Flank Pain – Causes, Symptoms, Treatment
Flank pain is usually felt on one side of the body, between the top part of the abdomen and the lower back. The most common cause of flank pain is renal colic, which indicates a problem with the kidneys. The term ‘renal colic’ does not correctly define flank pain, because colic implies ‘repeated’ while flank pain tends to be constant. Severe flank pain can spread from the back to the groin and may cause vomiting or nausea. If these symptoms are apparent, then it is possible that the patient is suffering from renal colic. This kidney-related problem usually occurs due to obstruction in the urethra or the pelvis. The obstruction is usually in the form of kidney stones called renal calculi. The stones may also cause symptoms like dysuria (painful urination), nausea and even vomiting.
There are other reasons why a patient may have flank pain, and these are as follows:
This will cause the patient to experience a burning sever pain around the flank. The pain usually comes before any changes to the skin appear. Thereafter, the vesicles will be seen in the affected area and the doctor will make an easy diagnosis. However, the flank pain associated with herpes zoster is somewhat different from that caused by renal colic. The treatment of herpes zoster is predominantly by using analgesics for the pain, and antiviral for the herpes virus.
Abdominal Aortic Aneurysms
Abdominal Aortic Aneurysms (AAAs) have been misdiagnosed as renal colic in about 10% of the patients since it presents symptoms that are very similar to those of renal colic. AAAs come due to injury to the nerve plexus that surrounds the celiac axis. They can also be due injury to aortic arterial branches serving the nerves for the kidneys. AAAs can be found next to the urethra, causing inflammation of the area, leading to flank pain. The urethra may shift laterally, especially on the left side. The diagnosis for AAAs is through the use of computer tomography or ultrasonography. Patients who are over the age of 50 usually get tested for AAAs when they get flank pain.
Papillary necrosis brings about acute obstruction of the urethra. The cause of the obstruction is the sloughed papilla. This can come about due to the abuse of analgesics, diabetes or liver cirrhosis. Women are more affected by this problem than men. Vascular ischemia is responsible for the sloughing off of the papilla. This leads to coagulative necrosis of the renal medullary pyramids.
Other causes of papillary necrosis are urinary tract obstruction, sickle cells disease tuberculosis, renal transplant rejection, and systemic vasculitis. The best treatment for this condition is a nephrotomy which bypasses the obstruction thereby relieving the pain.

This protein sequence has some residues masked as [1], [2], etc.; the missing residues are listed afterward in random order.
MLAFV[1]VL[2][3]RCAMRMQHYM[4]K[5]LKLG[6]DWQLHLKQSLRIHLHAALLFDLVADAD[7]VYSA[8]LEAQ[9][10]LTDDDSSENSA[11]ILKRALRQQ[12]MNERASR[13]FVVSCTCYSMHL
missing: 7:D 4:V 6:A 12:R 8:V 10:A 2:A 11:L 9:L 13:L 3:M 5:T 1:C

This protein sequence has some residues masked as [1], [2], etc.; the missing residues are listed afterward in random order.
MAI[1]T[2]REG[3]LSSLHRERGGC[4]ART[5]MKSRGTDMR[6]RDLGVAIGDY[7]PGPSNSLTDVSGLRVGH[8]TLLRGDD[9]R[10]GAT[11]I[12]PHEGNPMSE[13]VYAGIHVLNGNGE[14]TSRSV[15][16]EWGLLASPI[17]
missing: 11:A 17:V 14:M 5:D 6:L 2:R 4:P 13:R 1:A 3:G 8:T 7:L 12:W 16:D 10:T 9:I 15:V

Kidney Tumors also cause flank pain, and this is usually because of stretching of the renal capsule. If the patient has tumors that have broken off due to necrosis, then they can cause renal obstruction. The obstruction of the urethra leads to inflammation which causes the pain. The extension of the tumor can also cause the pain, although this occurs slowly and the patient hardly exhibits any pain.
When the lumbar or lower thoracic nerve roots are injured the patient will experience flank pain. The pain is usually centered around the 10th to 12th ribs. The distribution of this pain resembles that of renal colic. However, while the pain associated with renal colic is deep and throbbing, the pain associated with radiculitis is stabbing and sharp. Any movement makes the pain worse and it can spread anteriorly or inferiorly. If any of the transverse processes are injured in this area, the patient will also experience flank pain. This problem usually affects women, and in most cases is related to arthritis, prior open renal surgery and a history of broken ribs. The pain in most cases comes from scarring and injury to the intercostal nerve. This is the most common cause of flank pain that is not related to the renal system.
If the patient has normal urinalysis and imaging test results, then radiculitis should be suspected. The treatment of radiculitis is through the use of analgesics. If ribs’ fractures are the cause then the patient should rest until the ribs are healed. Any damage to the nerves should be refereed to a neurologist for further examination and treatment.
There are several other causes of flank pain and each of them has its own unique treatments, which have been mentioned. Once you realize that you have flank pain, do not simply buy analgesics since the cause may be very serious. Any problems with the kidneys should be attended to. It may be simply because you stretched the muscle, but it may also indicate a serious underlying problem with you renal system.
Flank pain on the right side and left side
Typically, right side flank pain is linked to kidney problems, urinary tract infections and bladder issues. People who have diabetes can also suffr from the pain. In women, ovarian cyst formation can cause flank pain on the right side. Sometimes, the ache can be due to a simple muscle pull.
Flank pain to the left side can be due to kidney problems, urinary tract infections, gastrointestinal disorders and diverticulitis. A muscle pull or any injury can also cause the problem. Some people may experience left flank pain immediately after having food. If the pain is too much to bear, it can be an issue with the organs like gallbladder, liver, pancreas and appendix. Irregular pain in the area is also evident in people with Irritable Bowel Syndrome.